Clouds have an impact on the climate in both positive and negative ways. In Logan, Utah, USA, a radiation station with two CM21 Kipp & Zonen pyranometers (one inverted) and two CG1 Kipp & Zonen pyrgeometers (one inverted) was set up to study these effects at the local scale. CV2 four The pyranometers and pyrgeometers were ventilated using Kipp & Zonen ventilation systems. The ventilation of pyranometers and pyrgeometers prevents the accumulation of dew, frost, and snow. would otherwise disrupt the measurement. Knowing that available energy (Rn) as Rn = Rsi － Rso + Rli－ Rlo where Rsi and Rso are downward and upward solar radiation, respectively, and Rli and Rlo as atmospheric and terrestrial, respectively, on a daily and annual basis, the consequences of cloudiness were assessed. The findings indicate that for the partly cloudy days of 4 and 5 September, 2007, cloudiness caused less available energy (Rn) in the amounts of -1.83 MJ·m-2·d-1 and -3.83 MJ·m-2·d-1 on these days, respectively. Because of the cloudiness at the experimental site, as illustrated,, the net radiation loss was 2,804 － 4,055 = -1,251 MJ·m-2·y-1, As a result of the cloudiness, this implies a negative feedback.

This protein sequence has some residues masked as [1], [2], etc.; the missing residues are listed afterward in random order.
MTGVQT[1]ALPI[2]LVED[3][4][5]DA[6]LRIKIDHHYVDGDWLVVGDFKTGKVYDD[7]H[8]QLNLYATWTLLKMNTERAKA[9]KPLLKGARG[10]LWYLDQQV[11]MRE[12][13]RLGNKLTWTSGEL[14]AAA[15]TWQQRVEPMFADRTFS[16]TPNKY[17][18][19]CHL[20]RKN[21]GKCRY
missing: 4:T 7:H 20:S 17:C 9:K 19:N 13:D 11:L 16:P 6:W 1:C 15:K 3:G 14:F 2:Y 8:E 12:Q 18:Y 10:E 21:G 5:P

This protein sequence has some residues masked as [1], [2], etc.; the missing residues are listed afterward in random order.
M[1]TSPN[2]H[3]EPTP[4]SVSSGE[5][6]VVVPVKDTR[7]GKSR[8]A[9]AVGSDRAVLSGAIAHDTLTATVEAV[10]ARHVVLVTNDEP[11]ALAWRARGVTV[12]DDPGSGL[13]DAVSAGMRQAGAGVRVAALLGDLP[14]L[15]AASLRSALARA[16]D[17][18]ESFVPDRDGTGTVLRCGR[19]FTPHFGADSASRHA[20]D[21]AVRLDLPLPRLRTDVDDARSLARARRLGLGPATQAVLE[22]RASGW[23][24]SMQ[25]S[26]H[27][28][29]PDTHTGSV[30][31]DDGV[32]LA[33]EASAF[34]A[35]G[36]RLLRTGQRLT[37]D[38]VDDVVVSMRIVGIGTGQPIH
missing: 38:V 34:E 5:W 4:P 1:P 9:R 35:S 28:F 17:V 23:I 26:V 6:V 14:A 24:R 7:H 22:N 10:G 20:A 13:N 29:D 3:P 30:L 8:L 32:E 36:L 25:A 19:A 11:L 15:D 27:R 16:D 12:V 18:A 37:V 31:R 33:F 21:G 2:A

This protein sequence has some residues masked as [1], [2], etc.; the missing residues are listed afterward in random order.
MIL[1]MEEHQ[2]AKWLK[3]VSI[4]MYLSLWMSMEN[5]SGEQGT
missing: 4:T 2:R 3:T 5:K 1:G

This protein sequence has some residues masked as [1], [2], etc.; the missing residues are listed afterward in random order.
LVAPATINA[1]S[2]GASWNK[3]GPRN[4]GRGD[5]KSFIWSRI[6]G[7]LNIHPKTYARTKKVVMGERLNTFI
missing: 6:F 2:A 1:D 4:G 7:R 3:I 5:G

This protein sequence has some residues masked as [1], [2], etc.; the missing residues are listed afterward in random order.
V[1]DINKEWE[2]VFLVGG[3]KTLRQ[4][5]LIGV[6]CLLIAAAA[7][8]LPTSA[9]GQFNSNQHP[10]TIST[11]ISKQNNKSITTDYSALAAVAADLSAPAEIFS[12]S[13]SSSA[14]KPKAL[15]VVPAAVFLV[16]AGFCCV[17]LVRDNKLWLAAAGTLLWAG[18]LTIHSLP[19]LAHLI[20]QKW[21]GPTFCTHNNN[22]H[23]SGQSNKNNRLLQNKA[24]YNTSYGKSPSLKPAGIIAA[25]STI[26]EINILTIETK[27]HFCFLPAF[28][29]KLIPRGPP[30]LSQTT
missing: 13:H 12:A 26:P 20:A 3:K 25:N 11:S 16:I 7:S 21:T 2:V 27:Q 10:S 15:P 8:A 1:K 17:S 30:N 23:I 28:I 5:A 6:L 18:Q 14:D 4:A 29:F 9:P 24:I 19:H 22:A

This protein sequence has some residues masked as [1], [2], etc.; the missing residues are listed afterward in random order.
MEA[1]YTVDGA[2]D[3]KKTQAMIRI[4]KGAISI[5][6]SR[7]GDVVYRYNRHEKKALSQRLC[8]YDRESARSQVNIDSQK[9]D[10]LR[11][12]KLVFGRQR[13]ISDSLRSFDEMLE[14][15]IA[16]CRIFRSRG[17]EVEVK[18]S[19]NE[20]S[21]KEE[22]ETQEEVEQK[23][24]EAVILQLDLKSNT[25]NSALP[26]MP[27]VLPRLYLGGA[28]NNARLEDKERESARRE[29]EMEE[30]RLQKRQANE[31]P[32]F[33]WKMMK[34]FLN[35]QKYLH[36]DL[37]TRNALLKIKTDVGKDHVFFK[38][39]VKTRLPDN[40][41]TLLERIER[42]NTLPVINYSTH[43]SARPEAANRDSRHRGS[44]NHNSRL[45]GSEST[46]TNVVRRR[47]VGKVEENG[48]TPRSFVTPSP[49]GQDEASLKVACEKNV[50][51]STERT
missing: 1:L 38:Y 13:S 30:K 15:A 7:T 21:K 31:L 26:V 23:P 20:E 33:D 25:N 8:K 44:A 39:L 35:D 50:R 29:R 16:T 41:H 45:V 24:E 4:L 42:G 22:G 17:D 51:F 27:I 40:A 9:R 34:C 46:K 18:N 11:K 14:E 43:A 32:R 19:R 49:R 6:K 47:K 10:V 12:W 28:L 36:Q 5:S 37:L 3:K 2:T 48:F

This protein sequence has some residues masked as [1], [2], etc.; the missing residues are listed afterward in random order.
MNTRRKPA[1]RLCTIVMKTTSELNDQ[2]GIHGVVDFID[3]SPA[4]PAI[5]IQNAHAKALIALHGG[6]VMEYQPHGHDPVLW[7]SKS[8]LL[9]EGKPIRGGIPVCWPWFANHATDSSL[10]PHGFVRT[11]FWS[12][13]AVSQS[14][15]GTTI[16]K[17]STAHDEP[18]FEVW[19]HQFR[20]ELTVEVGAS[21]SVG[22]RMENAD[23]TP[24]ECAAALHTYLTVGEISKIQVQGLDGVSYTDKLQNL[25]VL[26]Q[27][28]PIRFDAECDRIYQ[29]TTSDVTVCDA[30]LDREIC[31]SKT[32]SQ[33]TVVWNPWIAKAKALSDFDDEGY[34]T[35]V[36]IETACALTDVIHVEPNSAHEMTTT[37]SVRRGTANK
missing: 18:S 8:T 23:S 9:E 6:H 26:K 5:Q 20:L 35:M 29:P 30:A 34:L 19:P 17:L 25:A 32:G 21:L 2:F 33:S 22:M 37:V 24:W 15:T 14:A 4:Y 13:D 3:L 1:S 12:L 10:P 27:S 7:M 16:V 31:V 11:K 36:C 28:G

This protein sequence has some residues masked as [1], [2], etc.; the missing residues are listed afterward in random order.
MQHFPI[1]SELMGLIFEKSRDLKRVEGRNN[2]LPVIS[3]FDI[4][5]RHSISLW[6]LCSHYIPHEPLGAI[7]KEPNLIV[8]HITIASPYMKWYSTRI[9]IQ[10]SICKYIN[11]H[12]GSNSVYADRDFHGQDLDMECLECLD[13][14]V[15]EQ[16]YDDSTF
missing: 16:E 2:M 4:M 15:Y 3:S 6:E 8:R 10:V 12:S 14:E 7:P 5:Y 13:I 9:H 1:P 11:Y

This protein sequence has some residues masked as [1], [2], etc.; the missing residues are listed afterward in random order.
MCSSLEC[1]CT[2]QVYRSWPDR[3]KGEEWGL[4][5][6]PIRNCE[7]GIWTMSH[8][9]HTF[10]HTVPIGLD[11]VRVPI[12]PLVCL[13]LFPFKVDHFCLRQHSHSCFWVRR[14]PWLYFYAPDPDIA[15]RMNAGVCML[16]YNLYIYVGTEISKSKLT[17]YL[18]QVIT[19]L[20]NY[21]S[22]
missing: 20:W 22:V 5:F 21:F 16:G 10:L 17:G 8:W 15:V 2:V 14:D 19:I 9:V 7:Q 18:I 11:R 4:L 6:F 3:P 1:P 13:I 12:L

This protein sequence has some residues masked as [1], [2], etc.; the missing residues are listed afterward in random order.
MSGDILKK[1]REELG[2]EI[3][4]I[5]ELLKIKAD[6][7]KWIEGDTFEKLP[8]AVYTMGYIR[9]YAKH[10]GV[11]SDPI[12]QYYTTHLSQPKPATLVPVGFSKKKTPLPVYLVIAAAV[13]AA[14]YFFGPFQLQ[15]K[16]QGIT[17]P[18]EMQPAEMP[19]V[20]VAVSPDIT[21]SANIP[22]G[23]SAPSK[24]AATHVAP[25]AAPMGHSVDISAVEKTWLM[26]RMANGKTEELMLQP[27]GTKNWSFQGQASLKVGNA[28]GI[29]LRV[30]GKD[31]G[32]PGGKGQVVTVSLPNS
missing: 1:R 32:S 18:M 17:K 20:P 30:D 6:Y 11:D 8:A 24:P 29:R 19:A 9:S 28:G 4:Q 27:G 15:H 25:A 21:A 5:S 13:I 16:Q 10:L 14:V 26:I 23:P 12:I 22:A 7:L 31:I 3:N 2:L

Dr. Esmaiel Malek
Department of Applied Aviation Science, Embry-Riddle Aeronautical University, 600 S. Clyde Morris Boulevard, Daytona Beach, FL 32114-3900, USA.
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